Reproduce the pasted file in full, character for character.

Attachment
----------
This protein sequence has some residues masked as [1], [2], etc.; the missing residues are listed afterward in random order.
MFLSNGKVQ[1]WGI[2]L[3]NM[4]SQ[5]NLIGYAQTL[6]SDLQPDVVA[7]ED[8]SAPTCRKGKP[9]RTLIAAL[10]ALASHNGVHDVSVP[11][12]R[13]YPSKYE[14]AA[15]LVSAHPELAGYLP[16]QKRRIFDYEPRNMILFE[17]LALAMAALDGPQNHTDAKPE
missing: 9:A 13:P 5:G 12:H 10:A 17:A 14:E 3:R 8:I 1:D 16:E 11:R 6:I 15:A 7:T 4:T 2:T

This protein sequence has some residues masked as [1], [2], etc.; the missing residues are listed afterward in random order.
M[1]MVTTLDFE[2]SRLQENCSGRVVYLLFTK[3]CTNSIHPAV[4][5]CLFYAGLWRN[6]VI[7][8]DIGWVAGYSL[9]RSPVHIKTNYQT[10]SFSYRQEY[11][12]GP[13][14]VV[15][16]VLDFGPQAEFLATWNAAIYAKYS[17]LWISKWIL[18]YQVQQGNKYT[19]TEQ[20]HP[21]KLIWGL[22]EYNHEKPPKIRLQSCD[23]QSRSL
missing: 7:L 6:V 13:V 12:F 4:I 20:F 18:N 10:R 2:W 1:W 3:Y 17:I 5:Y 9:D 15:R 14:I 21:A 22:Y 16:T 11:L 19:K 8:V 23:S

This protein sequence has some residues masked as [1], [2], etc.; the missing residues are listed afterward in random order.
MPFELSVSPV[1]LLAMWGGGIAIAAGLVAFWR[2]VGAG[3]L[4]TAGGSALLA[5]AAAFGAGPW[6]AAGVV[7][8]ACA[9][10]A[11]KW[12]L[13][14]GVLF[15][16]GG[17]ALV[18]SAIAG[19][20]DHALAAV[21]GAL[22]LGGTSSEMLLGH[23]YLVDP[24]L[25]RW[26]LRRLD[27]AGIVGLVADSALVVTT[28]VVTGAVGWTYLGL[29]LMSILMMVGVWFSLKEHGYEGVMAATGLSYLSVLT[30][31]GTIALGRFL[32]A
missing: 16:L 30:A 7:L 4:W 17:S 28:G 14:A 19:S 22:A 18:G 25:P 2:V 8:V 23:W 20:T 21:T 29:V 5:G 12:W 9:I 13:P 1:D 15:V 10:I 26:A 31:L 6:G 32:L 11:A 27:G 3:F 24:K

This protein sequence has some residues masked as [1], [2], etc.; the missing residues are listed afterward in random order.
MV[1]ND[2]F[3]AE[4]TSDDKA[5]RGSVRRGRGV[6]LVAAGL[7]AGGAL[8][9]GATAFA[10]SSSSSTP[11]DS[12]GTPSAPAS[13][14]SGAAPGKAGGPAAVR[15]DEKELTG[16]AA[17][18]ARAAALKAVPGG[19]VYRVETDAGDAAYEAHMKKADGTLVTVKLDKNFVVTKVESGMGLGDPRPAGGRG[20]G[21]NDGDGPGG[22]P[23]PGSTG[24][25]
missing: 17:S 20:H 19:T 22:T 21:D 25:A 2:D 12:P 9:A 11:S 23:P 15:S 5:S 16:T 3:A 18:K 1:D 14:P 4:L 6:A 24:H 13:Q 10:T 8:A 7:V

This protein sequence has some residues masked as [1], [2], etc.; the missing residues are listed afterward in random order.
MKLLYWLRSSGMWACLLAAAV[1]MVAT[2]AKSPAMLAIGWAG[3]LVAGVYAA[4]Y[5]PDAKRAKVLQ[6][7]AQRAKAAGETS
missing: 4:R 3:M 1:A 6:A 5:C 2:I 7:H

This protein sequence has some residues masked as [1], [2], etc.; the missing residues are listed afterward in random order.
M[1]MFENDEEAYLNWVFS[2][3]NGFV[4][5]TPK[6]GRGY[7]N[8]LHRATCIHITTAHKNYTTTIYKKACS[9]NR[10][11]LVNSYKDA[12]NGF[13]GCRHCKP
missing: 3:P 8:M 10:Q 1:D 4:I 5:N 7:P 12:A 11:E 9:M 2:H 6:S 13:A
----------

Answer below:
This protein sequence has some residues masked as [1], [2], etc.; the missing residues are listed afterward in random order.
MFLSNGKVQ[1]WGI[2]L[3]NM[4]SQ[5]NLIGYAQTL[6]SDLQPDVVA[7]ED[8]SAPTCRKGKP[9]RTLIAAL[10]ALASHNGVHDVSVP[11][12]R[13]YPSKYE[14]AA[15]LVSAHPELAGYLP[16]QKRRIFDYEPRNMILFE[17]LALAMAALDGPQNHTDAKPE
missing: 9:A 13:P 5:G 12:H 10:A 17:A 14:E 3:R 8:I 1:D 16:E 11:R 6:I 15:A 7:T 4:T 2:T

This protein sequence has some residues masked as [1], [2], etc.; the missing residues are listed afterward in random order.
M[1]MVTTLDFE[2]SRLQENCSGRVVYLLFTK[3]CTNSIHPAV[4][5]CLFYAGLWRN[6]VI[7][8]DIGWVAGYSL[9]RSPVHIKTNYQT[10]SFSYRQEY[11][12]GP[13][14]VV[15][16]VLDFGPQAEFLATWNAAIYAKYS[17]LWISKWIL[18]YQVQQGNKYT[19]TEQ[20]HP[21]KLIWGL[22]EYNHEKPPKIRLQSCD[23]QSRSL
missing: 7:L 6:V 13:V 12:F 4:I 20:F 18:N 10:R 2:W 1:W 3:Y 17:I 5:Y 9:D 15:R 14:I 21:A 22:Y 16:T 11:L 19:K 8:V 23:S

This protein sequence has some residues masked as [1], [2], etc.; the missing residues are listed afterward in random order.
MPFELSVSPV[1]LLAMWGGGIAIAAGLVAFWR[2]VGAG[3]L[4]TAGGSALLA[5]AAAFGAGPW[6]AAGVV[7][8]ACA[9][10]A[11]KW[12]L[13][14]GVLF[15][16]GG[17]ALV[18]SAIAG[19][20]DHALAAV[21]GAL[22]LGGTSSEMLLGH[23]YLVDP[24]L[25]RW[26]LRRLD[27]AGIVGLVADSALVVTT[28]VVTGAVGWTYLGL[29]LMSILMMVGVWFSLKEHGYEGVMAATGLSYLSVLT[30][31]GTIALGRFL[32]A
missing: 16:L 30:A 7:L 4:W 17:S 28:G 14:A 19:S 22:A 18:G 25:P 2:V 8:V 23:W 20:T 21:T 29:V 5:G 12:W 9:I 13:P 1:D 15:V 10:I 26:A 31:L 6:G 32:L 11:A 27:G 3:F 24:K

This protein sequence has some residues masked as [1], [2], etc.; the missing residues are listed afterward in random order.
MV[1]ND[2]F[3]AE[4]TSDDKA[5]RGSVRRGRGV[6]LVAAGL[7]AGGAL[8][9]GATAFA[10]SSSSSTP[11]DS[12]GTPSAPAS[13][14]SGAAPGKAGGPAAVR[15]DEKELTG[16]AA[17][18]ARAAALKAVPGG[19]VYRVETDAGDAAYEAHMKKADGTLVTVKLDKNFVVTKVESGMGLGDPRPAGGRG[20]G[21]NDGDGPGG[22]P[23]PGSTG[24][25]
missing: 17:S 20:H 19:T 22:T 21:D 25:A 2:D 12:P 9:A 11:S 23:P 15:S 5:S 16:T 3:A 18:K 1:D 14:P 4:L 6:A 24:H 13:Q 10:T 8:A 7:V

This protein sequence has some residues masked as [1], [2], etc.; the missing residues are listed afterward in random order.
MKLLYWLRSSGMWACLLAAAV[1]MVAT[2]AKSPAMLAIGWAG[3]LVAGVYAA[4]Y[5]PDAKRAKVLQ[6][7]AQRAKAAGETS
missing: 4:R 3:M 1:A 6:A 5:C 2:I 7:H

This protein sequence has some residues masked as [1], [2], etc.; the missing residues are listed afterward in random order.
M[1]MFENDEEAYLNWVFS[2][3]NGFV[4][5]TPK[6]GRGY[7]N[8]LHRATCIHITTAHKNYTTTIYKKACS[9]NR[10][11]LVNSYKDA[12]NGF[13]GCRHCKP
missing: 3:P 8:M 10:Q 1:D 4:I 5:N 7:P 12:A 11:E 9:M 2:H 6:S 13:A